HR-080915-Joanne-1It seems as though every year has record-breaking temperatures. My husband Scott and I have been doing what we can to keep cool. We have upgraded our standing fans, opened all the windows, closed blinds and curtains during sunlight hours and minimized the use of appliances that give off heat.

However, one thing we couldn’t do was turn on all of our ceiling fans. The ones we had were quite old and warped.

They wobbled and gave us the feeling they might come crashing down if we ran them. We decided it was time to replace them.

There are many factors to consider beyond appearances and price. If you’re in the market, keep these things in mind:

• Size. The size of the fan listed on the product refers to the blade span. The American Lighting Association recommends a fan 36 inches or smaller for rooms up to 75 square feet; 36 inches to 42 inches for rooms between 75 square feet and 144 square feet; 44 inches to 50 inches for those 144 square feet to 225 square feet; and 50 inches to 54 inches for rooms 225 square feet to 400 square feet.

• Height. Remember to factor in head clearance below your fan. For fans above the bed, make sure you have enough room to sit up without hitting your head. For low ceilings, flush-mount fans work great. For higher ceilings, you may need extension rods to bring the fans down to the ideal height, which is 8 feet to 9 feet above the floor, according to ENERGY STAR. For anything in-between, use the rods that come with the fan.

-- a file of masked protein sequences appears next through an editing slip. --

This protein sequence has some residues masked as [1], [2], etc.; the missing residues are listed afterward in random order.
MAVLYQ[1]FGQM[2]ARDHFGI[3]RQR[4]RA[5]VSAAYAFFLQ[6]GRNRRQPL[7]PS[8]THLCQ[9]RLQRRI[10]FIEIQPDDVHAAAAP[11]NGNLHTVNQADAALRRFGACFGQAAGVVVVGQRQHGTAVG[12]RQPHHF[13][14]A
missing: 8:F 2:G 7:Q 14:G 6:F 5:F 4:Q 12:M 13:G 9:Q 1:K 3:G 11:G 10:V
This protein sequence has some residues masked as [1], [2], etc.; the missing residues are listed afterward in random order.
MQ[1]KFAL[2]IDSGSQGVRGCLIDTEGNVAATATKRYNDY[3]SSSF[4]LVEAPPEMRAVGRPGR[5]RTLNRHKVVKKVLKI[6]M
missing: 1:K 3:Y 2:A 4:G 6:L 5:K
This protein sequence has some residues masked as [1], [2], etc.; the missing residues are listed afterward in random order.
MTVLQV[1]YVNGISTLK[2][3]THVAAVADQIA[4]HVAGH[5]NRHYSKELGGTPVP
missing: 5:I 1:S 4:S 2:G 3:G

• Blades. Choose paddles that won’t warp over time. Plastic paddles are good options. If you prefer a wooden blade, make sure the material is sealed. Then, assess the pitch. A pitch between 11 degrees and 16 degrees usually does the trick. Typically, the steeper the pitch the more effective the fan can cool, however, the motor and number of blades also are factors. (Motor grades range from economy grade, which can be used for smaller areas for shorter periods of time, to performance grade, which are the most powerful and continually can be used.)

• Controls. If, like me, you’ve spent too much time fiddling with fan pulls, a remote control may be a better choice. One thing my mother-in-law taught me is that you don’t have to replace your fan to get one. You can get a stand-alone remote that relatively is easy to install on almost any brand and available wherever ceiling fans are sold.

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